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Hi I am using an Arduino Uno on Windowss 7 and this is my first time compiling.

I've written code for a BCH that I can post if needed.
My problem that I'm having is after I upload and read the signals from the arduino (via multimeter),
i get readings between -.03 (LOW) and -3.6 (HIGH)

I'm not understanding why I am getting negative readings.

I have all 7 inputs wired properly, but just the 7 inputs.
Is there more that I need to wire in?

Any help would be super greatly appreciated
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I don't think you connected the grounds, Dave.
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I'm not understanding why I am getting negative readings.
Because you've got the meter leads the wrong way around?
Or with the wrong ground reference?

What's a "BCH"?
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Binary coded hex,

i don't think it has to do with my leads
if it was my leads and it was outputting properly then I would expect the 7 segment display to come on
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i get readings between -.03 (LOW) and -3.6 (HIGH)
So if you haven't connected the leads up wrong then you have invented a new way to generate negative voltages from a positive supply.

You simply can't get negative voltages out of an arduino output, period.

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if it was my leads and it was outputting properly then I would expect the 7 segment display to come on
You might expect it but the fact that it is not happening points to some error you have made.

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Binary coded hex,
In over 40 years of playing with this stuff I have never come across this term, it simply does not make sense.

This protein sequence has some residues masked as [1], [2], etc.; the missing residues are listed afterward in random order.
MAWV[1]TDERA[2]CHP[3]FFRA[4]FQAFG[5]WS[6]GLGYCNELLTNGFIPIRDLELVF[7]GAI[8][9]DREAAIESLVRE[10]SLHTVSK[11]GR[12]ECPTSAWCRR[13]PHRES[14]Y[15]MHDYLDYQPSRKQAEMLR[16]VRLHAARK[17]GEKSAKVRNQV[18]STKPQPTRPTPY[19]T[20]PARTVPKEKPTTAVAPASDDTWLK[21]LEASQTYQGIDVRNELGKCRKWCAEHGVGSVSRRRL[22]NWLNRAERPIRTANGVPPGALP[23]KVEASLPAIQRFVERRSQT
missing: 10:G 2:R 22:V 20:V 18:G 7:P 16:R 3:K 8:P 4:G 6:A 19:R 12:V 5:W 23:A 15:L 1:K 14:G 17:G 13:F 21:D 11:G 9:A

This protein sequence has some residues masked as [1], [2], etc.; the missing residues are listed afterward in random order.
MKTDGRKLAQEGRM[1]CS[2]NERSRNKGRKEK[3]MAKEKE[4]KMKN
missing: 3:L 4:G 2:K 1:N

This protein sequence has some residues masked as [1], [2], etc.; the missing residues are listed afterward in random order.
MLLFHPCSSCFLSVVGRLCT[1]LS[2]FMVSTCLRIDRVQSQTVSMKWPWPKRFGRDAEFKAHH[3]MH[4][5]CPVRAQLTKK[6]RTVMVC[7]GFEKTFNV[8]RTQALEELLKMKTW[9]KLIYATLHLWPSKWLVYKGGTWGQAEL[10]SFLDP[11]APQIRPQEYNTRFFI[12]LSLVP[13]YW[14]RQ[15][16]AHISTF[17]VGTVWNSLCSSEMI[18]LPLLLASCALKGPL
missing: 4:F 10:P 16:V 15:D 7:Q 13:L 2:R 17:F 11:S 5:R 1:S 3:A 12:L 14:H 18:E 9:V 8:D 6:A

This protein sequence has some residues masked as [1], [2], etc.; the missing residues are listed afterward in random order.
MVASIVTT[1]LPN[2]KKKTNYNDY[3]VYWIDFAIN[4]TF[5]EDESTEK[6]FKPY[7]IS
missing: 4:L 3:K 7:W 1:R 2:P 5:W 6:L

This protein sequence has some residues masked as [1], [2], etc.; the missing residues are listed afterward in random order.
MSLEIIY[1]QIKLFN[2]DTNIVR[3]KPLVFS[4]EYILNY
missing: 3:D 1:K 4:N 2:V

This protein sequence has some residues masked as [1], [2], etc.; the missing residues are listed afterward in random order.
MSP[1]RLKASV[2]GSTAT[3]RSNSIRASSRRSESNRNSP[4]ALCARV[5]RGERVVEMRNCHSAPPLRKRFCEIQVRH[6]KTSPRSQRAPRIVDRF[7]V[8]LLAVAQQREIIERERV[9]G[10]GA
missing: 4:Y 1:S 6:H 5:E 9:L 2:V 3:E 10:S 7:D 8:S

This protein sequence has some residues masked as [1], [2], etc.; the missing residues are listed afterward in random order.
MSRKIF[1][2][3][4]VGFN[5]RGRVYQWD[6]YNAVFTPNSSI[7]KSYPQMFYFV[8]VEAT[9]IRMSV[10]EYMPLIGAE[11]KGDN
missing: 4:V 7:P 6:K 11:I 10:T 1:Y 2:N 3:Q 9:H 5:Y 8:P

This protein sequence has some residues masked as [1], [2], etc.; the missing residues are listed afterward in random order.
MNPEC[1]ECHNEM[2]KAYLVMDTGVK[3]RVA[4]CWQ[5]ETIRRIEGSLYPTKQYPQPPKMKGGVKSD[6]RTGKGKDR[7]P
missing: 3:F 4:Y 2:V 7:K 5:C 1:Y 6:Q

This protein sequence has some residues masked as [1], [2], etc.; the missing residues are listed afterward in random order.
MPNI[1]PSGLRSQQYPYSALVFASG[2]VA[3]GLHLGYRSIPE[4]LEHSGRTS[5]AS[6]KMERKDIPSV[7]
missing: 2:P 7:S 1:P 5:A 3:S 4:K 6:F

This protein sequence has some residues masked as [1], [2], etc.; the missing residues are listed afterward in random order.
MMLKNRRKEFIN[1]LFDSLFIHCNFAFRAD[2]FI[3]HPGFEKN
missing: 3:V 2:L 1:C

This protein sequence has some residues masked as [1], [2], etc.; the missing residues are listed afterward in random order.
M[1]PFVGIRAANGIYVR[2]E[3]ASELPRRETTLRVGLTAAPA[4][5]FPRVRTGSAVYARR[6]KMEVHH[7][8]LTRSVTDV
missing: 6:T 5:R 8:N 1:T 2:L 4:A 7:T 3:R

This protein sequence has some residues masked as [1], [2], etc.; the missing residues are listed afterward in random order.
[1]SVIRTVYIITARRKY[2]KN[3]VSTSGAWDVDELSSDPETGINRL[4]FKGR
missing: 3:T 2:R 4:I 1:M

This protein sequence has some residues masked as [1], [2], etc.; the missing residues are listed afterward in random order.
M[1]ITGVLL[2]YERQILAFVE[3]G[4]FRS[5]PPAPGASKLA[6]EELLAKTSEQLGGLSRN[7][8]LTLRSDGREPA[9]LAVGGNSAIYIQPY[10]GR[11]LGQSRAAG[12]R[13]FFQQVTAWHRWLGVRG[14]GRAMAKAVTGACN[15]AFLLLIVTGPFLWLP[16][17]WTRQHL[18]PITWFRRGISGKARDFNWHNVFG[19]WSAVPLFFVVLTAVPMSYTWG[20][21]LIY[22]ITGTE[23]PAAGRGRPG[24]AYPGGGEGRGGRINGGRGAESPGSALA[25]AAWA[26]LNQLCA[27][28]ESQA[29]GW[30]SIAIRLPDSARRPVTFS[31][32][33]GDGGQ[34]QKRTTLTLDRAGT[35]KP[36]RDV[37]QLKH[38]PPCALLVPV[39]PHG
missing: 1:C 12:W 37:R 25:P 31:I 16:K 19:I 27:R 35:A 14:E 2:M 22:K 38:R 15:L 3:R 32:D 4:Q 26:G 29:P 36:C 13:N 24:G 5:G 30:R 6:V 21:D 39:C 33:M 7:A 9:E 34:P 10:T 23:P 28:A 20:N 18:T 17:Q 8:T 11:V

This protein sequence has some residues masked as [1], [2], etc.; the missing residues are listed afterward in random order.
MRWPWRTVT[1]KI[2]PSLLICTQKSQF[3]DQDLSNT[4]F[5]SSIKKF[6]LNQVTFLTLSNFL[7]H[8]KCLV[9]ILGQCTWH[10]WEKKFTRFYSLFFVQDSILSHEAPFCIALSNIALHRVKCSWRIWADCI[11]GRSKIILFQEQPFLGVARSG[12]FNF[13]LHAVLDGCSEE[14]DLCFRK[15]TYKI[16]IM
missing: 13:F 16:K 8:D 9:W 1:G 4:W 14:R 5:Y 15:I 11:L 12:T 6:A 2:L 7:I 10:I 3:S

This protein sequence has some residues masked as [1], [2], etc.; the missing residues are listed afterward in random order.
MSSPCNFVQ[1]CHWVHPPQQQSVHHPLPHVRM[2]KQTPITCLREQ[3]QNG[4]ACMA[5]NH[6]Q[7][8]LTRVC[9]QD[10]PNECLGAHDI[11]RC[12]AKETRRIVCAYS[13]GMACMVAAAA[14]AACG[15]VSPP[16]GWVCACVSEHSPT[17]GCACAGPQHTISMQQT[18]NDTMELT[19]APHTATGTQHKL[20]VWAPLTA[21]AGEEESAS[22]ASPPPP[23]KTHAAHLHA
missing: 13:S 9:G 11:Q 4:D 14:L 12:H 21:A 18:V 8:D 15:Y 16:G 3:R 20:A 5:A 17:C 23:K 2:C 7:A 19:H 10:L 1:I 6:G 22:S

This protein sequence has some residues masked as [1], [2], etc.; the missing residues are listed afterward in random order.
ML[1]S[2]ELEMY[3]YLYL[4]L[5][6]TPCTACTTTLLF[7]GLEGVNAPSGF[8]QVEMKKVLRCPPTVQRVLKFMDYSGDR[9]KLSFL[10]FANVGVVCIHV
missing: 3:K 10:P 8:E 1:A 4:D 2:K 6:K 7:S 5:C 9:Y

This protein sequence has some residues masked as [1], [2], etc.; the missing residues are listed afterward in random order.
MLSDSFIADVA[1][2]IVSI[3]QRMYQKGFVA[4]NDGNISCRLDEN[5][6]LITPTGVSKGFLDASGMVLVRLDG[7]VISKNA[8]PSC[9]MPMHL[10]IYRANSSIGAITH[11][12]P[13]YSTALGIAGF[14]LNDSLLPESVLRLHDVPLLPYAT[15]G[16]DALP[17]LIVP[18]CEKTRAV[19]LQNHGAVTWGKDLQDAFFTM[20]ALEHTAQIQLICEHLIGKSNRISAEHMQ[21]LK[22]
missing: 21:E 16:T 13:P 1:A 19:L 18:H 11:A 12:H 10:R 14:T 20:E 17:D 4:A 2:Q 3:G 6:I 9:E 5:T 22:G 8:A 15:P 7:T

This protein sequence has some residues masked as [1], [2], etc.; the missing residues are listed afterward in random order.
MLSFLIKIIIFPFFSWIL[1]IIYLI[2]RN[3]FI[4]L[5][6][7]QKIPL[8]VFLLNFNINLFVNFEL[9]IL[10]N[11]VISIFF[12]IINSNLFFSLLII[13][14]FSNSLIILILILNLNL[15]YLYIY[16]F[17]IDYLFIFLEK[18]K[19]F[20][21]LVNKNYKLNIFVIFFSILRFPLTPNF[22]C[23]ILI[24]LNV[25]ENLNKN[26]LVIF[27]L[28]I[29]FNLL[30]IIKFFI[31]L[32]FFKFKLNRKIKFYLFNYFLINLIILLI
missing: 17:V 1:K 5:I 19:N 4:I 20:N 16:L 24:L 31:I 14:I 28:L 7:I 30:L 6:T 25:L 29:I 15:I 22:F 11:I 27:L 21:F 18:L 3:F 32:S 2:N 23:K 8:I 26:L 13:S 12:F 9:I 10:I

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thanks for not being helpful at all

if anyone at all would like to be helpful and actually try to understand what I'm doing I would appreciate that a lot.
i can post code if anyone would care to take a look at it, but I don't know where the source of the problem is.

For anyone else that wants to post and criticize me on how I don't know what I'm doing, I'll stop you right now and tell you that this is my first time working with arduino.
So i don't know what I am doing.
that being said if anyone has come across or seen a problem similar to this and they have a solution, please share with me and help me get further in my project.

As to why I'm getting a negative reading I don't know.
My black lead is touching GND that is coming from my 5V power supply, which is connected to my breadboard.
The red lead is touching the output pins of the arduino, and giving me negative voltages.
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Because you've got the meter leads the wrong way around?
Or with the wrong ground reference?

I am using a different ground reference, that being said I didn't know that LOW volatage of one power supply meant high voltage to another.
So I guess than the problem is that I don't know where to receive a GND signal from the arduino.
And I also don't understand how, if the arduino is sending power to my LEDs, why aren't they lighting up at all.